Existing Home Sales Crush Recovery Narrative, Plunge Most Since Nov 2015

Following yesterday's 7 standard deviation beat in New Home Sales, Existing Home Sales for July missed expectations by 2 standard deviations dropping 1.64% YoY - the first annual decline since Nov 2015. The blame for this collapse - according to NAR's Larry Yun - is "frustratingly low inventory levels."

 

 

New Home Sales...

Existing Home Sales...

Which one of these "sales" series looks more like Mortgage apps?

 

Lawrence Yun, NAR chief economist, says existing sales fell off track in July after steadily climbing the last four months.

Slowed by frustratingly low inventory levels in many parts of the country, existing-home sales lost momentum in July and decreased year-over-year for the first time since November 2015, according to the NAR. Only the West region saw a monthly increase in closings in July. 

 

Severely restrained inventory and the tightening grip it’s putting on affordability is the primary culprit for the considerable sales slump throughout much of the country last month,” he said. “Realtors® are reporting diminished buyer traffic because of the scarce number of affordable homes on the market, and the lack of supply is stifling the efforts of many prospective buyers attempting to purchase while mortgage rates hover at historical lows.”

 

 “Furthermore, with new condo construction barely budging and currently making up only a small sliver of multi-family construction, sales suffered last month as condo buyers faced even stiffer supply constraints than those looking to purchase a single-family home.”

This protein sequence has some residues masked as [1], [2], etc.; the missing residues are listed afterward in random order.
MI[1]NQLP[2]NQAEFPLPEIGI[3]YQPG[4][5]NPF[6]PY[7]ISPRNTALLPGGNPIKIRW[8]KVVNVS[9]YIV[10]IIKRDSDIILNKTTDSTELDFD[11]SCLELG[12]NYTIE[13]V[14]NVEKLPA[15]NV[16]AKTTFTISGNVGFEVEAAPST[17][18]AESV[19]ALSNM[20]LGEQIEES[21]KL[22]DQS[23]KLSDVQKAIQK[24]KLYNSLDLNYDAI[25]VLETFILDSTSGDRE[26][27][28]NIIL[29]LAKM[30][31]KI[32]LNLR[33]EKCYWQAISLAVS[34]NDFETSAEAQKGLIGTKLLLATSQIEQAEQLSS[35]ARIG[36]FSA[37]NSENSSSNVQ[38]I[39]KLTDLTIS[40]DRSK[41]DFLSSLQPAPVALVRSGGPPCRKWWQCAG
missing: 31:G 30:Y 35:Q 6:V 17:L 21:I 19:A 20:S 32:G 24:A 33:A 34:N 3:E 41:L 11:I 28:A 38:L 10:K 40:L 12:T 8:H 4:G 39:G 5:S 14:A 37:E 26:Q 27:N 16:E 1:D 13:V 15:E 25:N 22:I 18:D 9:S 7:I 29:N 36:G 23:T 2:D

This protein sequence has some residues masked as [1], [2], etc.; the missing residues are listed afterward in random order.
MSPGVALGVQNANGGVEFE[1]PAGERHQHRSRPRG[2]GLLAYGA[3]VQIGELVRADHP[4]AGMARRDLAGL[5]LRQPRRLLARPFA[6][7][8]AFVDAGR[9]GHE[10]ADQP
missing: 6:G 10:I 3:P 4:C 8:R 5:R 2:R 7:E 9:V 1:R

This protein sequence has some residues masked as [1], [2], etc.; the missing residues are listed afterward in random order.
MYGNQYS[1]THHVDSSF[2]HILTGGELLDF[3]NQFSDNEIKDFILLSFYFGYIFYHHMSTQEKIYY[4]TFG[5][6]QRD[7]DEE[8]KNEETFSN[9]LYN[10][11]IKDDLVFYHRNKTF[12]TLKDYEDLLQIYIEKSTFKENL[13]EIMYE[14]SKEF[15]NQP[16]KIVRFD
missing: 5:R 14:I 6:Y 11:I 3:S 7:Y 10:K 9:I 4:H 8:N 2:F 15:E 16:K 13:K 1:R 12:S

We warned that a slowdown loomed last week...noting three prominent "red flags" that the US housing market was starting to roll over.

Among these were a report by real-estate advisory RealtyTrac, which cited by Bloomberg, said that "almost nine years after the housing-market bust helped trigger the most recent recession, RealtyTrac senior vice president Daren Blomquist sees the industry waving a red flag." He was referring to house flipping by third party investors at auction which was back with a vengeance, and what's worse, the share of foreclosures snapped up by inexperienced mom-and-pop buyers at auction had hit a record 31% in June. As he said, "this a redux of the same fervent speculation that pushed the housing bubble."

 

The second warning came as a result of the latest sharp decline in spending on furniture and home goods stores, which according to Bank of America credit and debit card spending data, showed that the yoy drop had reached the lowest since the recession period. As BofA said then, "this shows that consumers have delayed spending on housing-related items, which could be a sign of weakness for the housing market."

 

The third red flag was revealed in the then-latest Credit Suisse survey of real estate agents: "Our Buyer Traffic Index took a sizeable step back in June, slipping to 41 from 52 in May, indicating traffic levels decidedly below agents’ expectations.... Prospective buyers also continue to be deterred by a persistent shortage of affordable inventory across markets, with agents frequently highlighting buyer pushback to rising home prices. On the other hand, agents repeatedly mentioned that low mortgage rates were crucial to supporting demand."